The new conservative media infrastructure is ideally suited to rapid-response punditry and rallying the base, but it’s not really an alternative to the major cultural institutions—the big dailies, networks, universities, and Hollywood studios. Talk-show hosts and bloggers criticize the mainstream media’s excesses, but rarely do any reporting of their own. Conservative think tanks provide a corrective to Ivy League liberalism, but aren’t in the business of actually educating undergraduates and churning out Ph.D.s [bold mine-DL]. The O’Reilly Factor can give a right-leaning movie a much-needed boost, but aside from a few outliers like The Passion of the Christ, it isn’t clear that Hollywood has become any more hospitable to conservative values and themes in the last decade or so. ~Ross Douthat

This is from a review of South Park Conservatives Ross wrote a few weeks ago last year.  His conversation with Henry Farrell pointed me to it, and this quote in particular struck me as being very right.  A few weeks ago I had made some similar remarks:

If anyone wants an explanation for why the academy is dominated by the left and why the youngest cohort of voters has gone even more overwhelmingly for the Democrats than usual, you need look no further than precisely this sort of professional cop-out, giving up on educating the next generation for the sake of the easy, cheap and ephemeral victories of politics.  Every conservative out there complains about the declining standards of education, the ruin of the academy, the politicisation of the classroom and on and on, but what happens when it comes time to step up and do some of the educating themselves?  They go to law school to get a “useful” degree, or go into politics or some other field where the “prospects” for the future are better, and then wonder how the media, academia, the arts and cinema have all been taken over by people who loathe everything they believe.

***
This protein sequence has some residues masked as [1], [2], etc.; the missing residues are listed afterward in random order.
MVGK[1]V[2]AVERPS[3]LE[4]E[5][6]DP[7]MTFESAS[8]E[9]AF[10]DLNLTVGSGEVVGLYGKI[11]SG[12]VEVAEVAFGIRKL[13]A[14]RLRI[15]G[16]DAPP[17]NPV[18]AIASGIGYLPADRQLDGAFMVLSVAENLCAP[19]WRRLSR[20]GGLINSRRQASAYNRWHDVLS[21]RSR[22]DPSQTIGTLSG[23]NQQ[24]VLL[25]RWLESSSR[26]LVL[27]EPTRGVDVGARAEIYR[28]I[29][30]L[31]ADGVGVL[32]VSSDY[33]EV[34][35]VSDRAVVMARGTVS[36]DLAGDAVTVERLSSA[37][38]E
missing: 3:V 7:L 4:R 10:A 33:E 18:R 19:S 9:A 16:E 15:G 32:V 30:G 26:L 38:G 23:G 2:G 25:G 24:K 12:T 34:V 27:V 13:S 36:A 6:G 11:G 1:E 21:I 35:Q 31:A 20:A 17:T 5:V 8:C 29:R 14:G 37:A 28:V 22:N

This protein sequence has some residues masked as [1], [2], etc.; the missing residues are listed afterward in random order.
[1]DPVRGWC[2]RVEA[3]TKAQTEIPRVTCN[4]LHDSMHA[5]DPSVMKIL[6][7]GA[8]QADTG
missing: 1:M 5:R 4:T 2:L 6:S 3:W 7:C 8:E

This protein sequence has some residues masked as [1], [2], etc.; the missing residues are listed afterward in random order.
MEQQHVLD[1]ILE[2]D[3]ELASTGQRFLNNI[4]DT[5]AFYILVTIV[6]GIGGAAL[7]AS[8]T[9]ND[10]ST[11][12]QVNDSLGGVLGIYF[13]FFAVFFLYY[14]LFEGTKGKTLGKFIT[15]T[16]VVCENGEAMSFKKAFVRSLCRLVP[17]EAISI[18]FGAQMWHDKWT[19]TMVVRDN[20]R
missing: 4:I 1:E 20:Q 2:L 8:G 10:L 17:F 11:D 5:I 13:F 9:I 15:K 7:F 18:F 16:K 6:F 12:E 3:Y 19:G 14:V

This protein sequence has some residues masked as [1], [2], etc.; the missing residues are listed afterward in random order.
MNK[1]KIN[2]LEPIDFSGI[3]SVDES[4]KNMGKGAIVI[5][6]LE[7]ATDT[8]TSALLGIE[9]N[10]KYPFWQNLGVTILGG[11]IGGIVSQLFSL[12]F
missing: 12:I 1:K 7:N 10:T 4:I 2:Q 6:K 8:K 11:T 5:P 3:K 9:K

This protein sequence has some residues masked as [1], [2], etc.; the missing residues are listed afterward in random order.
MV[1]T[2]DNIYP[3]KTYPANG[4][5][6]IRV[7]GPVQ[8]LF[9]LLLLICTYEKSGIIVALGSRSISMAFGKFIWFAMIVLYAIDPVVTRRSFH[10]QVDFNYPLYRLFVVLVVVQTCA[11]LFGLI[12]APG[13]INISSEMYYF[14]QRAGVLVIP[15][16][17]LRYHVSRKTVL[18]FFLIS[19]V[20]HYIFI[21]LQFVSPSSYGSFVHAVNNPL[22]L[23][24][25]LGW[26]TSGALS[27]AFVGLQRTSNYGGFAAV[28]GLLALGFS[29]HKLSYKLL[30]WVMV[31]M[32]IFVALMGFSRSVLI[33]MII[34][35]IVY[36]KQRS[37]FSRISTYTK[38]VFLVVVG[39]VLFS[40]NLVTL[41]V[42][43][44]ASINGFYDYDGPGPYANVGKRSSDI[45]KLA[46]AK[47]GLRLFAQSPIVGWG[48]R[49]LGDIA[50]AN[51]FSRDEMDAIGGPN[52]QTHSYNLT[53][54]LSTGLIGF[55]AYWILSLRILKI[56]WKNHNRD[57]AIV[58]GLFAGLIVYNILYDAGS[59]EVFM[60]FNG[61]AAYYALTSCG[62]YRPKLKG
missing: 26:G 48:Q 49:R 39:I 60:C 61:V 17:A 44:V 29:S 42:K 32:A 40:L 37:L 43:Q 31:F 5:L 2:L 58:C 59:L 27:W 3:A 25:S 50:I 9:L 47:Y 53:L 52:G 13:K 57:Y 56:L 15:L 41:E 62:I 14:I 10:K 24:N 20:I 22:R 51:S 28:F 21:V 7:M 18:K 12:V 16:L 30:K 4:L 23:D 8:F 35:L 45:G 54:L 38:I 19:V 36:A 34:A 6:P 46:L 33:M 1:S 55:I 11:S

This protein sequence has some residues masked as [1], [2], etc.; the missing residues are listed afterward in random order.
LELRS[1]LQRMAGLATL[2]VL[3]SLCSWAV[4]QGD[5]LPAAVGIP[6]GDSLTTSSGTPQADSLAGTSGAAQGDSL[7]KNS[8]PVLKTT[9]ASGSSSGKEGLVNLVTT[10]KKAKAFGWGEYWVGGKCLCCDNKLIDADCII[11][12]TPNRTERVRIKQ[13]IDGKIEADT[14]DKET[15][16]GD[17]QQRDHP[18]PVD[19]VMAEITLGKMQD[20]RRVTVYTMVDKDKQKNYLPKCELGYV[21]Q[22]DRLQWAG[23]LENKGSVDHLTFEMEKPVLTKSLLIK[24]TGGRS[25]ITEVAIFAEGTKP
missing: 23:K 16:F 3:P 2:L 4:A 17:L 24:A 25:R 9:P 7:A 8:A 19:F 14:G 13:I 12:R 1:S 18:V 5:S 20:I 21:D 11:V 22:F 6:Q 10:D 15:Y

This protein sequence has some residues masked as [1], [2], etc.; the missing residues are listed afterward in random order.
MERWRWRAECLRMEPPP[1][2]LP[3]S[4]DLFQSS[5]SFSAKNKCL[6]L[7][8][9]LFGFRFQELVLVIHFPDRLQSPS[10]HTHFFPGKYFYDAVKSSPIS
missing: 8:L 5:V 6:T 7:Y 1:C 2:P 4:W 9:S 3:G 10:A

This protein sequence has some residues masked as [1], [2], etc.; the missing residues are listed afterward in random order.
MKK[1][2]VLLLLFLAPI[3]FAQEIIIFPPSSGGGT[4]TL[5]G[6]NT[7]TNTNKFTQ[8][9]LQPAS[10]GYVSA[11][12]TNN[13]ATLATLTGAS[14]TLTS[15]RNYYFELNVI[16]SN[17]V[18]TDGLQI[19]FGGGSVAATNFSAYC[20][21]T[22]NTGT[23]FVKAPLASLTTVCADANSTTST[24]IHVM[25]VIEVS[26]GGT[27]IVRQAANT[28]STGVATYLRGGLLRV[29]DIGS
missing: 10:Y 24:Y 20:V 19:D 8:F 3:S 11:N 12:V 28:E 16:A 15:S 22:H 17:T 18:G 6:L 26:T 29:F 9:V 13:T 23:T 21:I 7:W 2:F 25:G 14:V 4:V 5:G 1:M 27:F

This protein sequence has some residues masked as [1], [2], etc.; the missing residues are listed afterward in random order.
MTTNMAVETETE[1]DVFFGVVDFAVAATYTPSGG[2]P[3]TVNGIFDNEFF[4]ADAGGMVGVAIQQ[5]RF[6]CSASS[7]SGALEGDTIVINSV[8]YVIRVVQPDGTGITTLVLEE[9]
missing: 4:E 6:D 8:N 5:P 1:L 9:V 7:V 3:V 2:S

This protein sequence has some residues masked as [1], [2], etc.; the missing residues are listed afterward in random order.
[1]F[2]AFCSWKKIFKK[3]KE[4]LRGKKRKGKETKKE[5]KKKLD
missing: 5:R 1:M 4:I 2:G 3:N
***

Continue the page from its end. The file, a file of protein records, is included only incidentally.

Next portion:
The creation of these parallel institutions, such as they are, has had the somewhat predictable effect of reducing incentives for conservatives to persevere in the various hearts of cultural darkness and also has tended to make sure that conservatives are less relevant to much of the discourse today in any number of fields that were ceded and abandoned decades ago.  Were modern conservatives such great “theocrats” as some parts of the left accuse them of being, you would think that they would dominate the seminaries and divinity schools around the nation, but the opposite is usually the case.  Were conservatives in fact as medieval as their progressive adversaries believe them to be, you might think that they would dominate medieval history, but the opposite is usually the case.  History departments were once redoubts of reaction, and nowadays almost the opposite extreme is true.  This is perplexing, since you might think conservative-minded people would be very keen to learn about their history and traditions and so pass them down and reproduce them, but with baffling regularity they entrust the keeping of the faith and the preservation of memory to those who are less inclined to venerate traditional forms and those who may be more interested in subverting and debunking than understanding.  There has been a recent flurry of arguments in favour of reviving the study of military history, which is a very good idea, but even when that study revives there will not be many conservatives doing the scholarship, because the academy has already been deemed enemy territory.